Session Type: ACR Poster Session A
Session Time: 9:00AM-11:00AM
Background/Purpose: RA is a chronic, debilitating condition for which there is no cure. To identify and better understand the perspectives of both healthcare providers (HCPs) and patients (pts) regarding RA treatment and management, the RA NarRAtive global advisory panel developed an HCP- and pt-based survey.
Methods: The RA NarRAtive initiative comprises a global advisory panel of 39 RA experts. An HCP-based and a pt-based survey, designed by the working group, were fielded online between Aug 2015 and Oct 2015, and between Sept 2014 and Jan 2016, respectively. Responses are presented from pts treated by a rheumatologist, and HCPs who were rheumatologists in all countries (orthopedists also included in Japan). All respondents are from the same 15 countries.
Results: 3,987 pts responded, of whom 1,667 were managed by a rheumatologist: mean age 51.5 years (yrs), 64% female, median time since diagnosis 7 yrs; respondents represented a wide spectrum of disease activity: moderate to severe (33%; 556) and severe (10%; 159). In total, 1,666 HCPs responded to the survey, 51% were mostly in office- or clinic-based practice and 22% were in mostly hospital- or lab-based practice; mean number of pts with RA that HCPs saw per month was 92.0; HCPs reported that disease activity was moderate to severe in 32.5% of their pts and severe in 17.4%. In the HCP survey, 90% of respondents were satisfied with their communications with pts; however, 68% acknowledged, ‘I wish my pts and I talked more about goals and treatment.’ In the pt survey, 53% of pts acknowledged that dialogue with the HCP would optimize the management of their RA. However, 61% of respondents felt uncomfortable raising concerns or fears to their HCP. 93% of HCP respondents discussed quality of life (QoL) issues with their pts including impact of RA on ability to work, participation in activities, and lifestyle goals. 86% discussed treatment-related issues including adherence to therapy, medication preferences, and whether pts seek treatment from other HCPs. The most common topics that patients reported worrying about and that HCPs believed their patients worry about are similar; although a greater proportion of HCPs believed their pts worry about treatment side effects/failure. HCPs and pts had similar views on what they would most like to change about currently available RA medications, ie severity and number of side effects, cost, and efficacy. RA remission was ranked higher in the HCP survey than in the pt survey as a treatment goal; while pts frequently referred to symptom reduction. Overall, 88% of HCPs agreed that pts who are involved in making treatment decisions tend to be more satisfied with their treatment experience; 74% felt that pts who are not involved are less likely to adhere to treatment. Setting treatment goals with pts and agreement on the treatment plan are considered important by 78% and 79% of HCPs, respectively, as well as being able to have an open dialogue (86%).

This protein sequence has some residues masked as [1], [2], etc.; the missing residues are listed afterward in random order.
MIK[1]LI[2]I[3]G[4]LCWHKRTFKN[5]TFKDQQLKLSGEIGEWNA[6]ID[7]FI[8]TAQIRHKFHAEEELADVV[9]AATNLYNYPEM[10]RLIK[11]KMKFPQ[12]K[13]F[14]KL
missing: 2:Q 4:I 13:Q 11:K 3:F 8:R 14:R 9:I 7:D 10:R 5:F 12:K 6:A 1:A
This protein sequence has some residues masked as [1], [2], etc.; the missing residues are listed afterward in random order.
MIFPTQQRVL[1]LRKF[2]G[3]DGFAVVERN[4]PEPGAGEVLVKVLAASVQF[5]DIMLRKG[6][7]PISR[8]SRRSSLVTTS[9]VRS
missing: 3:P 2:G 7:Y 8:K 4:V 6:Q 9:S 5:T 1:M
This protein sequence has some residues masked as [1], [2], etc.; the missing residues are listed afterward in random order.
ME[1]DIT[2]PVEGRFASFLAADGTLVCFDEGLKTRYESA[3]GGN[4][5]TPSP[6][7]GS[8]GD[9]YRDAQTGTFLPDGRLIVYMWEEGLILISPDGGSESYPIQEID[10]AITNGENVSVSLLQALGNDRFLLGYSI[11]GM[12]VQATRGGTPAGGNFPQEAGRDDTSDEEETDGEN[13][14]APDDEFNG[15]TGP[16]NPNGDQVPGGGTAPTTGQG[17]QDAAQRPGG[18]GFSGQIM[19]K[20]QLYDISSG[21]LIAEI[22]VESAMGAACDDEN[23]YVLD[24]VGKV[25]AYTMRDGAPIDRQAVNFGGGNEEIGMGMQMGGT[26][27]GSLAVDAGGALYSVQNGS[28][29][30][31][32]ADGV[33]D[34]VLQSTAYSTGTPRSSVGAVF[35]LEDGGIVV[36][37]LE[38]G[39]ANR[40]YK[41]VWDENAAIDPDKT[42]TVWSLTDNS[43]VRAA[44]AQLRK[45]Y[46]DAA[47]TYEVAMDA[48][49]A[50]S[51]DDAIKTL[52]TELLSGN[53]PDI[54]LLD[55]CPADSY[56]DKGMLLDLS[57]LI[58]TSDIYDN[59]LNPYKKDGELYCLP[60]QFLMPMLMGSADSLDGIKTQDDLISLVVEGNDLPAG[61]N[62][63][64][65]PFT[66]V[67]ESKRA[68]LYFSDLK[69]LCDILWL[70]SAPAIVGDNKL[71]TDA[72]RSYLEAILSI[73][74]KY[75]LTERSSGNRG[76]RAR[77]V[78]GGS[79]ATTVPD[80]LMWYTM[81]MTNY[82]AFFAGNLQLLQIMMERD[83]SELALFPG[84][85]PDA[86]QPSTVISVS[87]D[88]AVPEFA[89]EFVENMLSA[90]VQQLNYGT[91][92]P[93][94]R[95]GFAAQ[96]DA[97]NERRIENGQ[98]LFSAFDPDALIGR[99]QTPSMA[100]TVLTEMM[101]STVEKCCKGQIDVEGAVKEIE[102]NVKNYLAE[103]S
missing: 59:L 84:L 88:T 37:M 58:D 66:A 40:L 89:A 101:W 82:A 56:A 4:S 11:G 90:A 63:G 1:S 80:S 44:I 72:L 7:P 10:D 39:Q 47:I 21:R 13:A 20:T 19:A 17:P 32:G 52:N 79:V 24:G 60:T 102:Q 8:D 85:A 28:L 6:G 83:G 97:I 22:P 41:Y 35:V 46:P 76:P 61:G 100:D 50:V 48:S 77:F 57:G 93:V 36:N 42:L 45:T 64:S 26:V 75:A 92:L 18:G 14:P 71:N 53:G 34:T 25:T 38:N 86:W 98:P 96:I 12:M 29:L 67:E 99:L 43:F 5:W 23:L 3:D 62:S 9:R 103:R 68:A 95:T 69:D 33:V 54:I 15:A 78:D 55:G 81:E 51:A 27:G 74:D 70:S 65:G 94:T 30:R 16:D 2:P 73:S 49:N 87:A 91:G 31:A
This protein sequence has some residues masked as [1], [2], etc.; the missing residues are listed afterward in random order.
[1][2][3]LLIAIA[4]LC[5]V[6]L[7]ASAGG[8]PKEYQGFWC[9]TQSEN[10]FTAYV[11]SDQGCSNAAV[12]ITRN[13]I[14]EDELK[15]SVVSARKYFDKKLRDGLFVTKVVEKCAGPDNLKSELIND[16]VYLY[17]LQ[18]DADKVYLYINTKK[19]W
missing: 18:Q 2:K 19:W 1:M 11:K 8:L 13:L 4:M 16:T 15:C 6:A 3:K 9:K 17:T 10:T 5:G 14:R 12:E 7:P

Conclusion: Differences between treatment goals set by pts and HCPs were reported, thus highlighting the importance of an open pt-HCP dialogue in the successful management of RA. These findings could help improve adherence and pt satisfaction with their disease management.
To cite this abstract in AMA style:Dikranian A, Galloway J, Kekow J, Zerbini CAF, de la Vega M, Lee G, Maniccia A, Bananis E, Ponce de Leon D, Gibofsky A. Understanding the Importance of a Patient’s Role in the Management of RA: Physician- and Patient-Based Survey [abstract]. Arthritis Rheumatol. 2016; 68 (suppl 10). https://acrabstracts.org/abstract/understanding-the-importance-of-a-patients-role-in-the-management-of-ra-physician-and-patient-based-survey/. Accessed February 29, 2020.
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ACR Meeting Abstracts - https://acrabstracts.org/abstract/understanding-the-importance-of-a-patients-role-in-the-management-of-ra-physician-and-patient-based-survey/